“They don’t go out eating every night together, but it’s fine. There’s no hatred there. Gareth is a quiet guy. They’re complete opposites. But I think Gareth can learn a little bit from Ronaldo as well, interacting maybe a little bit. But he wants his own life and he lives it. Gareth is a great footballer, he doesn’t want anything more. He has some very good endorsements but his whole life is to be the best footballer in the world. I don’t think he wants to be the best model in the world or the best underwear seller. That’s not him.”

That’s a hilarious closing quote from Barnett, but he knows exactly how some folks are going to interpret it: “Bale thinks Ronaldo loves himself too much.”

[ MORE: Giroud: “I must harden myself” to unseat Walcott ]

There’s nothing better for the ultimate success of a team than healthy, friendly competition between teammates who are spectacularly talented as Ronaldo and Bale. The former will only be around to perform at his current level for so much longer, but at what point does the latter officially take the torch and supplant Madrid’s biggest star, and how accepting will he be of passing that proverbial torch?

Olivier Giroud: “I must harden myself” to unseat Walcott

Olivier Giroud, France
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Is it just me, or does the press really only ever get noteworthy quotes from players during international breaks?

[ FOLLOW: All of PST’s PL coverage ]

I suppose it’s not surprising, given Premier League players get away from the mean ole British press, go back to their respective homelands and speak with journalists they’ve likely known since their early playing days, thus feel more comfortable opening up about key issues.

Anyway, today we have Olivier Giroud essentially calling himself out for having lost the starting striker’s job at Arsenal because he’s been outplayed of late by Theo Walcott. As discussed before, this is bad news for Giroud because he’s now falling down the depth chart for France with next summer’s European Championship on the horizon.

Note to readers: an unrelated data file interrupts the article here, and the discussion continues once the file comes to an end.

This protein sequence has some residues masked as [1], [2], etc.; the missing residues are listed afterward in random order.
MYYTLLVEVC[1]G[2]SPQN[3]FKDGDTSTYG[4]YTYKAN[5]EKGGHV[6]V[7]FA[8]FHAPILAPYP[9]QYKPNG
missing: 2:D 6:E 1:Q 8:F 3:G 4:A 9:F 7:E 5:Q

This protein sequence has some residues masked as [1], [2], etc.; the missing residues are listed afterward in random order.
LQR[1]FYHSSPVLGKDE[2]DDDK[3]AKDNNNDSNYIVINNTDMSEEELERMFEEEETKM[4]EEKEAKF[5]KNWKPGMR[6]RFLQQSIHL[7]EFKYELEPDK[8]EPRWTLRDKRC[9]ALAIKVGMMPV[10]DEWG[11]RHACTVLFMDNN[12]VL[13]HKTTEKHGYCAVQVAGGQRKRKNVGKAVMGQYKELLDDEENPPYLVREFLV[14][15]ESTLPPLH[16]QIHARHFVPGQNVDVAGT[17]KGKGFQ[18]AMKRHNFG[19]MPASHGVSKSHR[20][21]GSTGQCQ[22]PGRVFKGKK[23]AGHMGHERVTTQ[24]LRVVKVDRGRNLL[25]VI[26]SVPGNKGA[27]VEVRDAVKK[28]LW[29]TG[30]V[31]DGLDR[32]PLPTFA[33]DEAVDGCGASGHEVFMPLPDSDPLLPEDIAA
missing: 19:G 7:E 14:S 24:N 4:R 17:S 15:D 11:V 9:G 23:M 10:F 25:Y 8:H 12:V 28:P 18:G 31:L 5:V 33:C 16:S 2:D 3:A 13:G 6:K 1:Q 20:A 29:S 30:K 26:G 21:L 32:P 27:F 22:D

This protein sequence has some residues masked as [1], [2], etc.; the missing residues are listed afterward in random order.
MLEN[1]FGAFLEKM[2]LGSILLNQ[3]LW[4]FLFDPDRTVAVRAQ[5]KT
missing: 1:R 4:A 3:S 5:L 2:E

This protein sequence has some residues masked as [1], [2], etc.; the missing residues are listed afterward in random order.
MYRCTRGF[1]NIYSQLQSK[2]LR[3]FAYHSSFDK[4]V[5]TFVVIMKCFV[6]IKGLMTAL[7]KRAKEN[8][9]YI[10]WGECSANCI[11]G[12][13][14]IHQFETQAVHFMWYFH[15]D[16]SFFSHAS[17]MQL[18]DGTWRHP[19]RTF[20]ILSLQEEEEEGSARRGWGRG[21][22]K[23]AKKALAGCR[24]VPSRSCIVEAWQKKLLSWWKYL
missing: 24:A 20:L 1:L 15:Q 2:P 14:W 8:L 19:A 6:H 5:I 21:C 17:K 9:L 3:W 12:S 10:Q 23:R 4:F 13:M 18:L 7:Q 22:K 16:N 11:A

[ MORE: Aguero admits he wants Guardiola link-up ]

Giroud, on losing his place at Arsenal — quotes from the Guardian:

“At Arsenal, I am in competition with Theo for the striker position. But he is doing well at the moment, so there is no reason to change.

“Whether it was at Tours, Montpellier or Arsenal, I have never experienced a situation like this, I have often played from the start. I need to take positives and to harden myself mentally. It is something new for me.

“I was in [Walcott’s] place in previous seasons at Arsenal. I imagine what he must have been thinking. But I feel that the coach believes in me.”

Giroud goes on to cast into doubt his own confidence, stating in very certain terms he needs “to believe more in [his] abilities.” Giroud’s always come across as a bit of an existentialist, but it’s always strange to hear players publicly call themselves out — particularly their confidence — as if that’s not going to increase the pressure currently weighing down on them.

[ MORE: Rodgers reportedly chosen to take over at Aston Villa ]

The next eight months are going to be monumentally important in Giroud’s career, as the 29-year-old attempts to prove he’s worth keeping around at Arsenal and deserving of a place in the national team squad for next summer’s EUROs, which are to be played in France.